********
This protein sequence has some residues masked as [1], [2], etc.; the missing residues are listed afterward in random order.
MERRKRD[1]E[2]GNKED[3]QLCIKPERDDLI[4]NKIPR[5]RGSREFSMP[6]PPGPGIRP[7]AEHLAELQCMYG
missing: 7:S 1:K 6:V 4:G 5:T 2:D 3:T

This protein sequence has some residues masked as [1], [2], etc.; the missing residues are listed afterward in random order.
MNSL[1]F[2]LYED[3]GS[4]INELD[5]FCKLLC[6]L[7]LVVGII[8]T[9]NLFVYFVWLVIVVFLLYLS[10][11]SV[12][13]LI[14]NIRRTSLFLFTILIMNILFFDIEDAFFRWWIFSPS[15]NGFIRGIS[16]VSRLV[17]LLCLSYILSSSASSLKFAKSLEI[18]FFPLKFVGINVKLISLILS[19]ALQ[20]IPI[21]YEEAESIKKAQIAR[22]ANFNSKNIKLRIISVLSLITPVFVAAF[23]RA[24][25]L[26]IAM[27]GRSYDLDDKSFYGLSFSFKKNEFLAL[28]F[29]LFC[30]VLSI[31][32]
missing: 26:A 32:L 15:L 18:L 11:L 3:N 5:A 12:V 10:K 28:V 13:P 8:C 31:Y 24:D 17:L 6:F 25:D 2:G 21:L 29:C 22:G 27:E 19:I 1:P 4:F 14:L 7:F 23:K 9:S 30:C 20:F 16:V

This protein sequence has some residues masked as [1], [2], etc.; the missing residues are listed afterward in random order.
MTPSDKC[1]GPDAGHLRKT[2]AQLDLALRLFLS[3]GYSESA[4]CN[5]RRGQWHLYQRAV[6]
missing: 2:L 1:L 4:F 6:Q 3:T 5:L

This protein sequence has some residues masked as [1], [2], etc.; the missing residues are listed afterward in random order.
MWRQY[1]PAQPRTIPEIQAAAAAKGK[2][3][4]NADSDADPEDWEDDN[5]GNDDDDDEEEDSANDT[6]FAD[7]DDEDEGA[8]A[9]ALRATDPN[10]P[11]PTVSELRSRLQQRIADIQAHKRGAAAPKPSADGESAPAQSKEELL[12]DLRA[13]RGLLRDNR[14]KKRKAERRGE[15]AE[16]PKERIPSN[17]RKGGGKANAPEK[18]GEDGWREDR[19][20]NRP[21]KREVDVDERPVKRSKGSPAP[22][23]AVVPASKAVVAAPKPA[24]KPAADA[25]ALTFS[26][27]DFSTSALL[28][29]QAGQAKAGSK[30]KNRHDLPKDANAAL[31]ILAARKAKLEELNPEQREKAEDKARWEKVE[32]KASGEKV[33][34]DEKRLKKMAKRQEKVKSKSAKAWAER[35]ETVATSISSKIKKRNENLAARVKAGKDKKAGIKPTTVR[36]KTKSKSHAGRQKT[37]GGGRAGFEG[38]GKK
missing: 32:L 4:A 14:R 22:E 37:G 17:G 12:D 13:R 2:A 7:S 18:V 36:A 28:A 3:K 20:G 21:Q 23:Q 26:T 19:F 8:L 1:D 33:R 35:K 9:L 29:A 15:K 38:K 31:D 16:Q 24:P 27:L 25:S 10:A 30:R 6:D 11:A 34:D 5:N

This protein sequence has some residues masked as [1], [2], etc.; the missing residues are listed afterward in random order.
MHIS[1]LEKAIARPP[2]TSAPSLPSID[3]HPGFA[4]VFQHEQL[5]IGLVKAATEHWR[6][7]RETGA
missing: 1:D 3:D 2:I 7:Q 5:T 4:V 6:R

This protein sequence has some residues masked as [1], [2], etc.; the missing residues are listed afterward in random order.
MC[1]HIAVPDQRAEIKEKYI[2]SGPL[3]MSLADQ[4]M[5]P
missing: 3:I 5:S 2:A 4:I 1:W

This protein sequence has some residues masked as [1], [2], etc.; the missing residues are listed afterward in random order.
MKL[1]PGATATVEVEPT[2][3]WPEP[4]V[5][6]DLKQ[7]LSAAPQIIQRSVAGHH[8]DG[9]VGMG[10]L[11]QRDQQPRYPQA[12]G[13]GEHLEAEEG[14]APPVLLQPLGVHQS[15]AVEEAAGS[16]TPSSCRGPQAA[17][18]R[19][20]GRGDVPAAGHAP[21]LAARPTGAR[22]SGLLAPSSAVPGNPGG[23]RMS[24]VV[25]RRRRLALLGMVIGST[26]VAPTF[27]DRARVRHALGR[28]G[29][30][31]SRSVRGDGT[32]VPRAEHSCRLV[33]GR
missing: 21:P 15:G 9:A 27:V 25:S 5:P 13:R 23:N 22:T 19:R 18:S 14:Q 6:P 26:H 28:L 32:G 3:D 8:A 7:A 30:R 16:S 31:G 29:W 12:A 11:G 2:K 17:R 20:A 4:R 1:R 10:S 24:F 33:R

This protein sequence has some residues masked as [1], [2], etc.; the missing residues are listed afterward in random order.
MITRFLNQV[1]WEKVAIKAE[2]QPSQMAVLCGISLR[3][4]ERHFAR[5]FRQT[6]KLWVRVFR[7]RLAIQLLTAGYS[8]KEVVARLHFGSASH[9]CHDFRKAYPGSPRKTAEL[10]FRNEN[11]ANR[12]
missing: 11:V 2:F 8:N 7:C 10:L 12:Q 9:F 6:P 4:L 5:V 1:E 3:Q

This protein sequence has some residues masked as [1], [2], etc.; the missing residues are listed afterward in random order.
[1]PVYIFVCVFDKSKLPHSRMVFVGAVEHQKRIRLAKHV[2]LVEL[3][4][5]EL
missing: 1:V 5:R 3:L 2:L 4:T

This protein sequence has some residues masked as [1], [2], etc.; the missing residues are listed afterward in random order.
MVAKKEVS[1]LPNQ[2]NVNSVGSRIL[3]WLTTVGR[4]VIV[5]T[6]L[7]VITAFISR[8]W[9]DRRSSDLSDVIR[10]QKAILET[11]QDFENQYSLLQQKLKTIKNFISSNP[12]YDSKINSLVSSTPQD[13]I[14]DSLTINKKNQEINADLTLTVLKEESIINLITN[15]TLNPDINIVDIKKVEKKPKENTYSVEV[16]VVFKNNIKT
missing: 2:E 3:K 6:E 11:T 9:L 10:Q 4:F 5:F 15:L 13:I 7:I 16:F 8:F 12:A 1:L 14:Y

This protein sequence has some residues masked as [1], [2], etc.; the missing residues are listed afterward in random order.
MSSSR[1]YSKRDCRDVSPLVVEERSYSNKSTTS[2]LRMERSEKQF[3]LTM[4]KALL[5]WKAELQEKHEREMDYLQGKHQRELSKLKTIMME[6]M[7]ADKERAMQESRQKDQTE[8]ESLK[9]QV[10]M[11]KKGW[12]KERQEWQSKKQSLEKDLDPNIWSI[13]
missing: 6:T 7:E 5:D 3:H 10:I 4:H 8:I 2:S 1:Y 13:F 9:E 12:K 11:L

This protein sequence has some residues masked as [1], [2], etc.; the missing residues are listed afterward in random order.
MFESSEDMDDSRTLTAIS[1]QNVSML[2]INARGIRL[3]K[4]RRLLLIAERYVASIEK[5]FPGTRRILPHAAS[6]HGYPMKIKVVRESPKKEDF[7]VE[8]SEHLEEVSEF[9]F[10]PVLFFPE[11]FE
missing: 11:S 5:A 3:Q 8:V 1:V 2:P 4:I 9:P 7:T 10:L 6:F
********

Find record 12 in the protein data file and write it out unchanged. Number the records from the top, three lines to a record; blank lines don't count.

This protein sequence has some residues masked as [1], [2], etc.; the missing residues are listed afterward in random order.
MFESSEDMDDSRTLTAIS[1]QNVSML[2]INARGIRL[3]K[4]RRLLLIAERYVASIEK[5]FPGTRRILPHAAS[6]HGYPMKIKVVRESPKKEDF[7]VE[8]SEHLEEVSEF[9]F[10]PVLFFPE[11]FE
missing: 11:S 5:A 3:Q 8:V 1:V 2:P 4:I 9:P 7:T 10:L 6:F